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Mothers with higher twinning propensity had lower fertility in pre-industrial Europe

Abstract : Historically, mothers producing twins gave birth, on average, more often than non-twinners. This observation has been interpreted as twinners having higher intrinsic fertility – a tendency to conceive easily irrespective of age and other factors – which has shaped both hypotheses about why twinning persists and varies across populations, and the design of medical studies on female fertility. Here we show in >20k pre-industrial European mothers that this interpretation results from an ecological fallacy: twinners had more births not due to higher intrinsic fertility, but because mothers that gave birth more accumulated more opportunities to produce twins. Controlling for variation in the exposure to the risk of twinning reveals that mothers with higher twinning propensity – a physiological predisposition to producing twins – had fewer births, and when twin mortality was high, fewer offspring reaching adulthood. Twinning rates may thus be driven by variation in its mortality costs, rather than variation in intrinsic fertility.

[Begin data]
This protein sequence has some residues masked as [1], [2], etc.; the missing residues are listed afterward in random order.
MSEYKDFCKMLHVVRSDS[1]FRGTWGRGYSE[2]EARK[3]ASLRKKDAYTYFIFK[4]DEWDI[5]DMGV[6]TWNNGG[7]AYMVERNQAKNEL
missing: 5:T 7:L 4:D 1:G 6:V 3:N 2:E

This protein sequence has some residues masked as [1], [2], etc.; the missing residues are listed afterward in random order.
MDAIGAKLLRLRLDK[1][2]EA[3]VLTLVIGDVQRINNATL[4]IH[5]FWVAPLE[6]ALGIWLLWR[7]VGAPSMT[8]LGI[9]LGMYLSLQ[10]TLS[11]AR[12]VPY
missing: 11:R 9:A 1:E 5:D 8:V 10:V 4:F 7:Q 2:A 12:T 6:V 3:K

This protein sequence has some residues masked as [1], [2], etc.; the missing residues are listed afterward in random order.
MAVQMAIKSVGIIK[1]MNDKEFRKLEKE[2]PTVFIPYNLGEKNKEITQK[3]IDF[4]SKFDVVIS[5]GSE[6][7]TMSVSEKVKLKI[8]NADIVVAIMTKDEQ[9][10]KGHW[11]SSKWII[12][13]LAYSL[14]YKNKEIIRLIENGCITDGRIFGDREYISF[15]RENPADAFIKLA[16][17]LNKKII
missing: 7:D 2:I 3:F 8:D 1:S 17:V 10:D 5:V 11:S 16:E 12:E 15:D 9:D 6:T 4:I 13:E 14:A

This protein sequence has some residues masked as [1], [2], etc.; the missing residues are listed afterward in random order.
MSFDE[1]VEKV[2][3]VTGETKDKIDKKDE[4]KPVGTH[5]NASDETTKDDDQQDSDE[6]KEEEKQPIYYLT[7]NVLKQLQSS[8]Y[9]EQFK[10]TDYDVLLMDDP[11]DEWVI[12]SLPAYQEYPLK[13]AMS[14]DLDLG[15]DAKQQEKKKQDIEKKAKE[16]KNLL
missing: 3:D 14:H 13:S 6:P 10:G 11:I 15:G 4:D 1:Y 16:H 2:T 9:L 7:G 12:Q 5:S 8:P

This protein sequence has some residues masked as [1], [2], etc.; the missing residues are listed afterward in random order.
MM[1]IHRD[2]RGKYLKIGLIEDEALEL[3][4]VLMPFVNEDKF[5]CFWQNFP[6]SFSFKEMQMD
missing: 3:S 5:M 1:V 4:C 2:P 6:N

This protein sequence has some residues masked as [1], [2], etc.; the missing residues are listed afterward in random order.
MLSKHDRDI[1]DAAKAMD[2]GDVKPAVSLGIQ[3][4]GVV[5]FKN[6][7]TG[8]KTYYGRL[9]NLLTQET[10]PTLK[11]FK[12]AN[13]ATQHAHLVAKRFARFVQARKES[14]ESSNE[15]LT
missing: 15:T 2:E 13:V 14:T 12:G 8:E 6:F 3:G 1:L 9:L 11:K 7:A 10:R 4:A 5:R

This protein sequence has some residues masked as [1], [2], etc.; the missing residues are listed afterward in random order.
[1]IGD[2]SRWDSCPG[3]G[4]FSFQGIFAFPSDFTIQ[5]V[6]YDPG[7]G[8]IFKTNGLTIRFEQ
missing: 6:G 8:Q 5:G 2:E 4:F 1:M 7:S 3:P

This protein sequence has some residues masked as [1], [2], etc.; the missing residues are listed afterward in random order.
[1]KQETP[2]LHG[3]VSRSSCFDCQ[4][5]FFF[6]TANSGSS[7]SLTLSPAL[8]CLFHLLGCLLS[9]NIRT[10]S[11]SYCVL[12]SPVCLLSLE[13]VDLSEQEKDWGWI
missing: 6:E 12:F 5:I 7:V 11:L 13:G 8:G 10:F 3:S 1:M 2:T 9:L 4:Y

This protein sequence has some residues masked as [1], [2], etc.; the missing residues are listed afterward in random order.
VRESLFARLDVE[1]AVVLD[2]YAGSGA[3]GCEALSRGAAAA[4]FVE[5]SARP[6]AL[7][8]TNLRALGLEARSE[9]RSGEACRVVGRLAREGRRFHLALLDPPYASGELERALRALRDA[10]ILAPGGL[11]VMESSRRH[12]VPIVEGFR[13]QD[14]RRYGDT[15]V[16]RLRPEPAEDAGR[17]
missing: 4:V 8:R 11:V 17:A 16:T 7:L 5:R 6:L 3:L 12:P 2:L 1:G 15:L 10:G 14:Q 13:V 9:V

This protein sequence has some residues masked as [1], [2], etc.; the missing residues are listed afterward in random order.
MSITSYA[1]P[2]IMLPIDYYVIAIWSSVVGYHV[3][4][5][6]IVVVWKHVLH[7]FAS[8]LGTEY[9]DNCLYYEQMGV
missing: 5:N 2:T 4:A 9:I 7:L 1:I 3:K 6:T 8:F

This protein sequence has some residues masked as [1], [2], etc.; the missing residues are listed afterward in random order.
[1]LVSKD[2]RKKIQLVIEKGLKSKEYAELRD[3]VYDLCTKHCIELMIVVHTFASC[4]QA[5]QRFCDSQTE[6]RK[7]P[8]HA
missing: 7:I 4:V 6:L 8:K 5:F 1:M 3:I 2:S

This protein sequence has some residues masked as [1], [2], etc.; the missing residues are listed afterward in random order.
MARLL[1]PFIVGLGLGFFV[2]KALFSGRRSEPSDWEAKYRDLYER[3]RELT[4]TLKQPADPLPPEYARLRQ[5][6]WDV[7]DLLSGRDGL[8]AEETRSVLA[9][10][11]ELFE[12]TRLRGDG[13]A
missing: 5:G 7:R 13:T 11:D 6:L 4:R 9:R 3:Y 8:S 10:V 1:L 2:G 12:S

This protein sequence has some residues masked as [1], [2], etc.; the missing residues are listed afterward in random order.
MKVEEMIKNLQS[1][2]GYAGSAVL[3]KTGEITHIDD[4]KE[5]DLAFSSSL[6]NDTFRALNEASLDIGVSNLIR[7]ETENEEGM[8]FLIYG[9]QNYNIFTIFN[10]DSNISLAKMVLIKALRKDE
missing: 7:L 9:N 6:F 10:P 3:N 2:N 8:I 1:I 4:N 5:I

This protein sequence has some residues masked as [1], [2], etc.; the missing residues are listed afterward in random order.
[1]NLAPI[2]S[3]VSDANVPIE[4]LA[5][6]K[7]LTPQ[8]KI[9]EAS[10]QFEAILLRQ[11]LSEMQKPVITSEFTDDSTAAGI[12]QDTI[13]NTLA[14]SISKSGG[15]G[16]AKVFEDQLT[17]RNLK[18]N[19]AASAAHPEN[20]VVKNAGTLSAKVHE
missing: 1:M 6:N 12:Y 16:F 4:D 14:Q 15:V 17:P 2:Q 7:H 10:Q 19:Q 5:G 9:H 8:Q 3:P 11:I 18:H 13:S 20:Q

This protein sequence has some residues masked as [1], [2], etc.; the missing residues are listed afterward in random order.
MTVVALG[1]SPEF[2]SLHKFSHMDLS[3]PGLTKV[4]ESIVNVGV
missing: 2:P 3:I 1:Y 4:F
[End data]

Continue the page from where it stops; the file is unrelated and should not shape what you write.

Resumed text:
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https://hal.umontpellier.fr/hal-03683398
Contributeur : Francois Rousset Connectez-vous pour contacter le contributeur
Soumis le : mardi 31 mai 2022 - 16:40:52
Dernière modification le : jeudi 20 octobre 2022 - 04:03:29

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Ian Rickard, Colin Vullioud, François Rousset, Erik Postma, Samuli Helle, et al.. Mothers with higher twinning propensity had lower fertility in pre-industrial Europe. Nature Communications, 2022, 13 (1), pp.2886. ⟨10.1038/s41467-022-30366-9⟩. ⟨hal-03683398⟩

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